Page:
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News Article

Emerging contaminants

Soil filters out chemicals before reaching groundwater

Emerging contaminants are defined as chemicals that are not currently regulated but are important because the risk they pose to both human health and the environment is not yet fully understood.  While there remains some uncertainty regarding the impact of these contaminants on groundwater resources and aquatic ecosystems, a recent study by researchers at Pennsylvania State University has shed some light on the transport of these chemicals.

The research took place at the University’s wastewater treatment plant and Living Filter.  It involved analysing the fate of seven emerging contaminants, including acetaminophen, ampicillin, naproxen, ofloxacin, sulfamethoxazole and trimethoprim.   The aim of the study was to track the compounds all the way through the wastewater treatment plant, to the wells at the Living Filter to assess the contaminant removal efficiency of the plant and the ability of the Living Filter’s soil profile to provide further treatment of the compounds that were present in the effluent.

Once a week, from October 2016 to March 2017, after each treatment process was completed, 24-hour composite samples were collected.  Water samples were collected every month from 14 groundwater wells at the Living Filter. While not conclusive, the research findings were found to be useful and thought provoking, according to Heather Gall, assistant professor of agricultural and biological engineering.

"The study was unique in that it provided a snapshot of soil acting as a biogeochemical filter to remove some emerging contaminants," said Gall, who presented the research findings at the annual meeting of the American Society of Agricultural and Biological Engineers.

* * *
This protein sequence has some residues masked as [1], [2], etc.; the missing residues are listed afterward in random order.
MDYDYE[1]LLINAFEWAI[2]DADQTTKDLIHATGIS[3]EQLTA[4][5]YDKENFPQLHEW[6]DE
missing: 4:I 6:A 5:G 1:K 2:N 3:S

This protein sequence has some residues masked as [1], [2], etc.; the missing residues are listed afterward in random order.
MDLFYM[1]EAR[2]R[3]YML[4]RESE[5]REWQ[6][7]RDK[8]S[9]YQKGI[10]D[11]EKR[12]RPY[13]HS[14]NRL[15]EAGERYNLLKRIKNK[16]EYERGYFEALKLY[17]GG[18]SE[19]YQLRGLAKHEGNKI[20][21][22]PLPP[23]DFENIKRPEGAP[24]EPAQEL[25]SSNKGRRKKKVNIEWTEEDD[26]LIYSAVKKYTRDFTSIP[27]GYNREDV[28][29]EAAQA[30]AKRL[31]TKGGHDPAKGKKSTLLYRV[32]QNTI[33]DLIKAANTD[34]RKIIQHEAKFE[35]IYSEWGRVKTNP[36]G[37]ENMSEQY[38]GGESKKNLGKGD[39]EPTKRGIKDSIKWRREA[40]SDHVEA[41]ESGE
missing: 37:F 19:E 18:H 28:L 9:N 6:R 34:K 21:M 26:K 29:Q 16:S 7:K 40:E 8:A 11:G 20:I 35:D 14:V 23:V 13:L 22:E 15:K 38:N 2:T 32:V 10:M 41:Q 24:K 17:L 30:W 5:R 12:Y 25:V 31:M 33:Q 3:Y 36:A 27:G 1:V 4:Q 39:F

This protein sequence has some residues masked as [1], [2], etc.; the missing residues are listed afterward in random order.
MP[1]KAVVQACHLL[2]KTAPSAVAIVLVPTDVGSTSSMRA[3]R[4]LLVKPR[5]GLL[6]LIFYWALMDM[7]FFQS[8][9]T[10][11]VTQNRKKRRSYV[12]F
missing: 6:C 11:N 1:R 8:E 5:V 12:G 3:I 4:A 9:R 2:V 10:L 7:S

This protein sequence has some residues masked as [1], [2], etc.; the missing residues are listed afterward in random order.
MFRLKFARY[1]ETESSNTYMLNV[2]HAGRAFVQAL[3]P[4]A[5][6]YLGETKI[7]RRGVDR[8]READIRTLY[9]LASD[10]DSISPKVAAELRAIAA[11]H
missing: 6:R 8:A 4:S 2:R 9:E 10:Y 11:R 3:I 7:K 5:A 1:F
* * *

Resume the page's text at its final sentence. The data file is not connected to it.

"Penn State was the ideal place to look at the movement of pharmaceuticals from wastewater to groundwater because the University has spray-irrigated all of its treated wastewater onto nearly 600 acres of agricultural and forested land known as the Living Filter since the early 1980s," said Gall. "And nearby wells allow us to look at concentrations of the chemicals that reached the relatively deep groundwater across the site."

Gall explains that overall, the study revealed that the wastewater treatment plant had effectively removed the acetaminophen and caffeine contaminants while showing some seasonal variability in the removal efficiency of the other compounds.  The activated sludge element of the treatment plant was the most effective phase for reducing the concentration of the contaminants.  They found that concentrations were at least one order of magnitude lower in the groundwater than in the effluent from the treatment plant, which suggested that the soil was acting as an effective biogeochemical filter, except during snowmelt events.

The study took place in a variety of different weather conditions, which affected how the plant dealt with the compounds.  For example, during winter conditions, microbes which break down and remove the contaminants were not as efficient.  However, these same conditions did not affect the ability of the soil to filter out the chemicals, although heavy precipitation and snowmelt events reduced the rate of removal, which meant that higher concentrations were found in the wells following these events.

"What was interesting about this project was that these samples primarily were taken in the cold months, and we don't often see field studies done during the winter. But that happened because the research project was part of the student's honours thesis, and done during the spring semester," said Gall. "So we saw the influence of cold conditions, freeze-thaw cycles, and heavy, prolonged rains."

These chemicals are considered to be water pollutants, but are as yet unregulated by any standards.  Advances in technology and analytical chemistry in recent years has improved the detection of these contaminants at very low concentrations in surface water, groundwater, wastewater and even drinking water; however their effects on non-target species are mostly unknown.

Article details

  • Author(s)
  • Stephanie Cole
  • Date
  • 02 August 2017
  • Source
  • Pennsylvania State University
  • Subject(s)
  • Pollution